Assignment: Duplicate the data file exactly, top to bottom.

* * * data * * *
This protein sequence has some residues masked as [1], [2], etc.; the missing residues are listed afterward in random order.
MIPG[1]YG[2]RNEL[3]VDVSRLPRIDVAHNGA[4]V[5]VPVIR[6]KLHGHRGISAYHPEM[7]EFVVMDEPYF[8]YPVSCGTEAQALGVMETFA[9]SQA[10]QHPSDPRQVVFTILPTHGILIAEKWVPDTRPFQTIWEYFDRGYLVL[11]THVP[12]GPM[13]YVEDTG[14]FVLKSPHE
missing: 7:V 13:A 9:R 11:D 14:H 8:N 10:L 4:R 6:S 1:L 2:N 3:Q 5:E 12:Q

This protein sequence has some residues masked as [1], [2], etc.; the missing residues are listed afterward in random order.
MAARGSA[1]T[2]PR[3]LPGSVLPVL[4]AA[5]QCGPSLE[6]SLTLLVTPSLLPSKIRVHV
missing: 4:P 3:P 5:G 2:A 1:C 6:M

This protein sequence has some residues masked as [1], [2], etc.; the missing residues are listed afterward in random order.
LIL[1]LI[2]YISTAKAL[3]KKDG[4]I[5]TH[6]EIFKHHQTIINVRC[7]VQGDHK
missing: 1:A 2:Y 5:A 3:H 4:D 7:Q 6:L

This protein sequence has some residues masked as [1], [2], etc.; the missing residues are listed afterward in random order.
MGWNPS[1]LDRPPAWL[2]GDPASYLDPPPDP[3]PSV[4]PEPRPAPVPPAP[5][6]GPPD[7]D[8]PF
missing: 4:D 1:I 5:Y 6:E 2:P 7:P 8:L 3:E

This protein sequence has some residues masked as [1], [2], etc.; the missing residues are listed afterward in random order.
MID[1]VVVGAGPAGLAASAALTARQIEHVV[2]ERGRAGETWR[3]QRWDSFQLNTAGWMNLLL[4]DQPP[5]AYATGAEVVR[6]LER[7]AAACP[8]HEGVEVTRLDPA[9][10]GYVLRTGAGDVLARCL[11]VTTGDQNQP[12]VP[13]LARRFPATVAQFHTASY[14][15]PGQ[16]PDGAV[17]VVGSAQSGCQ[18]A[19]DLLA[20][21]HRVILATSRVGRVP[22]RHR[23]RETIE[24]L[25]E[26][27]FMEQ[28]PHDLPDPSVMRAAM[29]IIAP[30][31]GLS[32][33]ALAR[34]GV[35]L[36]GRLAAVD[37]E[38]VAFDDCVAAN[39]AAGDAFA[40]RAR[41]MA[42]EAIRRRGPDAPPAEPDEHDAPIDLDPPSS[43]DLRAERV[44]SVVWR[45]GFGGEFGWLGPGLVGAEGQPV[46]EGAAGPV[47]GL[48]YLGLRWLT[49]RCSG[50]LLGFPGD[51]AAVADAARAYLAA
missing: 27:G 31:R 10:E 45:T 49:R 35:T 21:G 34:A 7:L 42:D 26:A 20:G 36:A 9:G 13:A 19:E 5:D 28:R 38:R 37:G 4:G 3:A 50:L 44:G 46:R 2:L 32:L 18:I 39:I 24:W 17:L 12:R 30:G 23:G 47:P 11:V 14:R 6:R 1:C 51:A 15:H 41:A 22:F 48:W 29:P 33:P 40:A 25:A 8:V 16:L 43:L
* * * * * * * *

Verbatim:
This protein sequence has some residues masked as [1], [2], etc.; the missing residues are listed afterward in random order.
MIPG[1]YG[2]RNEL[3]VDVSRLPRIDVAHNGA[4]V[5]VPVIR[6]KLHGHRGISAYHPEM[7]EFVVMDEPYF[8]YPVSCGTEAQALGVMETFA[9]SQA[10]QHPSDPRQVVFTILPTHGILIAEKWVPDTRPFQTIWEYFDRGYLVL[11]THVP[12]GPM[13]YVEDTG[14]FVLKSPHE
missing: 7:V 13:A 9:R 11:D 14:H 8:N 10:L 4:R 6:S 1:L 2:N 3:Q 5:E 12:Q

This protein sequence has some residues masked as [1], [2], etc.; the missing residues are listed afterward in random order.
MAARGSA[1]T[2]PR[3]LPGSVLPVL[4]AA[5]QCGPSLE[6]SLTLLVTPSLLPSKIRVHV
missing: 4:P 3:P 5:G 2:A 1:C 6:M

This protein sequence has some residues masked as [1], [2], etc.; the missing residues are listed afterward in random order.
LIL[1]LI[2]YISTAKAL[3]KKDG[4]I[5]TH[6]EIFKHHQTIINVRC[7]VQGDHK
missing: 1:A 2:Y 5:A 3:H 4:D 7:Q 6:L

This protein sequence has some residues masked as [1], [2], etc.; the missing residues are listed afterward in random order.
MGWNPS[1]LDRPPAWL[2]GDPASYLDPPPDP[3]PSV[4]PEPRPAPVPPAP[5][6]GPPD[7]D[8]PF
missing: 4:D 1:I 5:Y 6:E 2:P 7:P 8:L 3:E

This protein sequence has some residues masked as [1], [2], etc.; the missing residues are listed afterward in random order.
MID[1]VVVGAGPAGLAASAALTARQIEHVV[2]ERGRAGETWR[3]QRWDSFQLNTAGWMNLLL[4]DQPP[5]AYATGAEVVR[6]LER[7]AAACP[8]HEGVEVTRLDPA[9][10]GYVLRTGAGDVLARCL[11]VTTGDQNQP[12]VP[13]LARRFPATVAQFHTASY[14][15]PGQ[16]PDGAV[17]VVGSAQSGCQ[18]A[19]DLLA[20][21]HRVILATSRVGRVP[22]RHR[23]RETIE[24]L[25]E[26][27]FMEQ[28]PHDLPDPSVMRAAM[29]IIAP[30][31]GLS[32][33]ALAR[34]GV[35]L[36]GRLAAVD[37]E[38]VAFDDCVAAN[39]AAGDAFA[40]RAR[41]MA[42]EAIRRRGPDAPPAEPDEHDAPIDLDPPSS[43]DLRAERV[44]SVVWR[45]GFGGEFGWLGPGLVGAEGQPV[46]EGAAGPV[47]GL[48]YLGLRWLT[49]RCSG[50]LLGFPGD[51]AAVADAARAYLAA
missing: 27:G 31:R 10:E 45:T 49:R 35:T 21:G 34:A 7:L 42:D 26:A 20:G 36:A 9:G 13:A 19:E 5:D 28:R 38:R 37:G 4:G 3:A 50:L 44:G 46:R 2:L 32:L 18:I 39:I 24:W 17:L 12:R 30:G 23:G 47:P 11:V 14:R 6:R 1:C 51:A 15:H 41:A 22:F 48:W 29:P 33:P 40:A 25:A 8:V 16:L 43:L